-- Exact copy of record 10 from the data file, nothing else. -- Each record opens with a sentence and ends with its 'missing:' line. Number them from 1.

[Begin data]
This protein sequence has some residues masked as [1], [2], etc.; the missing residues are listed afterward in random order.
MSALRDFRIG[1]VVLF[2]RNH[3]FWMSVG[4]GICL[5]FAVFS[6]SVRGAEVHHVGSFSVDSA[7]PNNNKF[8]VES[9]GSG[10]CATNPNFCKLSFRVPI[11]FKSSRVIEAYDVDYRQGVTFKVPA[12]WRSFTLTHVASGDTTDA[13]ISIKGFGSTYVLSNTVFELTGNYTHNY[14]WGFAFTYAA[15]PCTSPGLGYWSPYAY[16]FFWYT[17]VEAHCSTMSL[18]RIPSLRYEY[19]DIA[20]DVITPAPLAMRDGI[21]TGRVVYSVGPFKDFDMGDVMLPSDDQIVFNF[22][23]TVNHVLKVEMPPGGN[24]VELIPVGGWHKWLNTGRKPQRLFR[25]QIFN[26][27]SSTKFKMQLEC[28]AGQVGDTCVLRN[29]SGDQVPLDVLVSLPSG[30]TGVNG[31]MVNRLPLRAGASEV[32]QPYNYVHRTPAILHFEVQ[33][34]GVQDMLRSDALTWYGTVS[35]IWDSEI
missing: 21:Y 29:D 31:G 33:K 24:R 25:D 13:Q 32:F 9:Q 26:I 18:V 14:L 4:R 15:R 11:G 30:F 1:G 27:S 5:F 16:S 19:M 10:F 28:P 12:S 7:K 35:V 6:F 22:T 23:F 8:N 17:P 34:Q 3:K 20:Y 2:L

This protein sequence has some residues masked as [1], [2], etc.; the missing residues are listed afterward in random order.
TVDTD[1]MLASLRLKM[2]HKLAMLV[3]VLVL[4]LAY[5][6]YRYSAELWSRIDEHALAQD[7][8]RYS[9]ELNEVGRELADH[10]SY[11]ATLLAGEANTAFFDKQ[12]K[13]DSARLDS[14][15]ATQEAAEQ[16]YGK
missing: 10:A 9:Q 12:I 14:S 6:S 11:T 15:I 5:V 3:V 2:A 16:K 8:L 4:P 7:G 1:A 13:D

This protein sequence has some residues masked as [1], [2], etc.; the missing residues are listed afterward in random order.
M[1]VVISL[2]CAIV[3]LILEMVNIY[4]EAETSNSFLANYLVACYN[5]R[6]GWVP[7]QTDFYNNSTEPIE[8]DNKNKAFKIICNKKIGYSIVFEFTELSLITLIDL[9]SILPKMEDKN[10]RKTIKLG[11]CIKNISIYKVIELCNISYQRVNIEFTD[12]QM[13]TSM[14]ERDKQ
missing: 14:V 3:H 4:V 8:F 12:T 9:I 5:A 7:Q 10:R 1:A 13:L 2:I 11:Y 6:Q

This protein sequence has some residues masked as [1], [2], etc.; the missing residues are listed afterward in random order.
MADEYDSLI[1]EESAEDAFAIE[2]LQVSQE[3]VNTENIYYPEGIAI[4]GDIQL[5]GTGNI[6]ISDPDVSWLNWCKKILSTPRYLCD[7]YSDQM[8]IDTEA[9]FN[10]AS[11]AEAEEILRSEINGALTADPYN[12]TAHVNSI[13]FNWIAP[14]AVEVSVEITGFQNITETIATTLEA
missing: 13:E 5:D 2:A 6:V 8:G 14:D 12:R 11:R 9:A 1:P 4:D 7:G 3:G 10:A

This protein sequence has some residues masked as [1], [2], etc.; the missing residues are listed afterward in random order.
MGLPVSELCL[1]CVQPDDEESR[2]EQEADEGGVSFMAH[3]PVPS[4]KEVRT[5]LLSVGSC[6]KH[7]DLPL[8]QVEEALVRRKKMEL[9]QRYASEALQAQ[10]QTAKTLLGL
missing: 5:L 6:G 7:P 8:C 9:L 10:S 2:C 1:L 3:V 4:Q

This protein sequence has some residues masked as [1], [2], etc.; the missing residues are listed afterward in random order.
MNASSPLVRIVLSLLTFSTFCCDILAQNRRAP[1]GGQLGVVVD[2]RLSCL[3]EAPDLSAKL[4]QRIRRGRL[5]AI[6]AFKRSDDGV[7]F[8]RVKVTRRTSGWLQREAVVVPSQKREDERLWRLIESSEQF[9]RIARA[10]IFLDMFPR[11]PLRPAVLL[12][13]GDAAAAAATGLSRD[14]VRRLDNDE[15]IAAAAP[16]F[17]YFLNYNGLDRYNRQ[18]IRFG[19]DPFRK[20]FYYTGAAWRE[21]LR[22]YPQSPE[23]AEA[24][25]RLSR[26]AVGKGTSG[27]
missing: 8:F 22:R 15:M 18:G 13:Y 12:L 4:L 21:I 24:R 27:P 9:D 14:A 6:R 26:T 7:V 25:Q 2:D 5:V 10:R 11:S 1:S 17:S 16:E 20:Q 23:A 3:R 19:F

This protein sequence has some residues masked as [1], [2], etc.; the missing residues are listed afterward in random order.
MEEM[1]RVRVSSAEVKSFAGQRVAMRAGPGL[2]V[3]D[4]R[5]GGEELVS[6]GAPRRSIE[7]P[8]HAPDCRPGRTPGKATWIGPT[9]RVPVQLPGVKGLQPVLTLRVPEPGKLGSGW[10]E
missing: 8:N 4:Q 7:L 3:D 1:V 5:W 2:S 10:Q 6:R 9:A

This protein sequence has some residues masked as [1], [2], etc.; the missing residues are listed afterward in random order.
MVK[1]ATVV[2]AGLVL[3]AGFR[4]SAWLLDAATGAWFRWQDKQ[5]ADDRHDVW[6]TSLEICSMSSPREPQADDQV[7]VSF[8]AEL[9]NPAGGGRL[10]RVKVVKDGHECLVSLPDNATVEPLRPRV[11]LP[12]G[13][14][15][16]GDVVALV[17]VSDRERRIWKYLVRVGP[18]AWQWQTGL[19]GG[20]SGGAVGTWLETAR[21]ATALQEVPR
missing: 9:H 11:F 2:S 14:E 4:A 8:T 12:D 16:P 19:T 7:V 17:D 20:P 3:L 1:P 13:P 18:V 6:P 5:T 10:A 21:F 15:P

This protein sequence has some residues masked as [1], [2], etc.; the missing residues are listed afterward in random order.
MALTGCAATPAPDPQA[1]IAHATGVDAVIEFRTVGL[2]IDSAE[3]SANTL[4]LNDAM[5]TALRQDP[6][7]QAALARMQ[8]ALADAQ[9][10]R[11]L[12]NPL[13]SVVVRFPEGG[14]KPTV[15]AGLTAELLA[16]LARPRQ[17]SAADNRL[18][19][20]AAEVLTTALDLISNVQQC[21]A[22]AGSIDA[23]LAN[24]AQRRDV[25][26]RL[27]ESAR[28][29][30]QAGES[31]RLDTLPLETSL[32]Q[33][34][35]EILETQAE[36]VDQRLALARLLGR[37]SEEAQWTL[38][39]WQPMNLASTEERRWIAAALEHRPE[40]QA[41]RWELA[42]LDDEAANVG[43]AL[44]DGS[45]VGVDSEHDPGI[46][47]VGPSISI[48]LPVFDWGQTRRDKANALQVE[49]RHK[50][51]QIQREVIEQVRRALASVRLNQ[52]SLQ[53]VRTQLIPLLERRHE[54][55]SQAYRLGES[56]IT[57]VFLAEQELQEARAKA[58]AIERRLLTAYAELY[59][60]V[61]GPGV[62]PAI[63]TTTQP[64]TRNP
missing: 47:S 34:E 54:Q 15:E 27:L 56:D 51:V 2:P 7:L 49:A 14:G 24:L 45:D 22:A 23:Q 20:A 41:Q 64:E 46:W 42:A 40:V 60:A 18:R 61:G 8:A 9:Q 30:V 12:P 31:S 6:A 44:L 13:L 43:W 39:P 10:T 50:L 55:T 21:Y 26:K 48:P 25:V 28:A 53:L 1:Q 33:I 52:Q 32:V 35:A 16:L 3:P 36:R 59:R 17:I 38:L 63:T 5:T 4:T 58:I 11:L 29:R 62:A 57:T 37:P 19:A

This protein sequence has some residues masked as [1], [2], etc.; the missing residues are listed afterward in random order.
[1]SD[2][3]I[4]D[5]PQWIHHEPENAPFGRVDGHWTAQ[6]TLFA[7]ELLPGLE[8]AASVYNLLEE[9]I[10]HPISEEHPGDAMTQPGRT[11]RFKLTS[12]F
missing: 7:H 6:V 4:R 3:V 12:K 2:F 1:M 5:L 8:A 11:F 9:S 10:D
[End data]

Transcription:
This protein sequence has some residues masked as [1], [2], etc.; the missing residues are listed afterward in random order.
[1]SD[2][3]I[4]D[5]PQWIHHEPENAPFGRVDGHWTAQ[6]TLFA[7]ELLPGLE[8]AASVYNLLEE[9]I[10]HPISEEHPGDAMTQPGRT[11]RFKLTS[12]F
missing: 7:H 6:V 4:R 3:V 12:K 2:F 1:M 5:L 8:A 11:F 9:S 10:D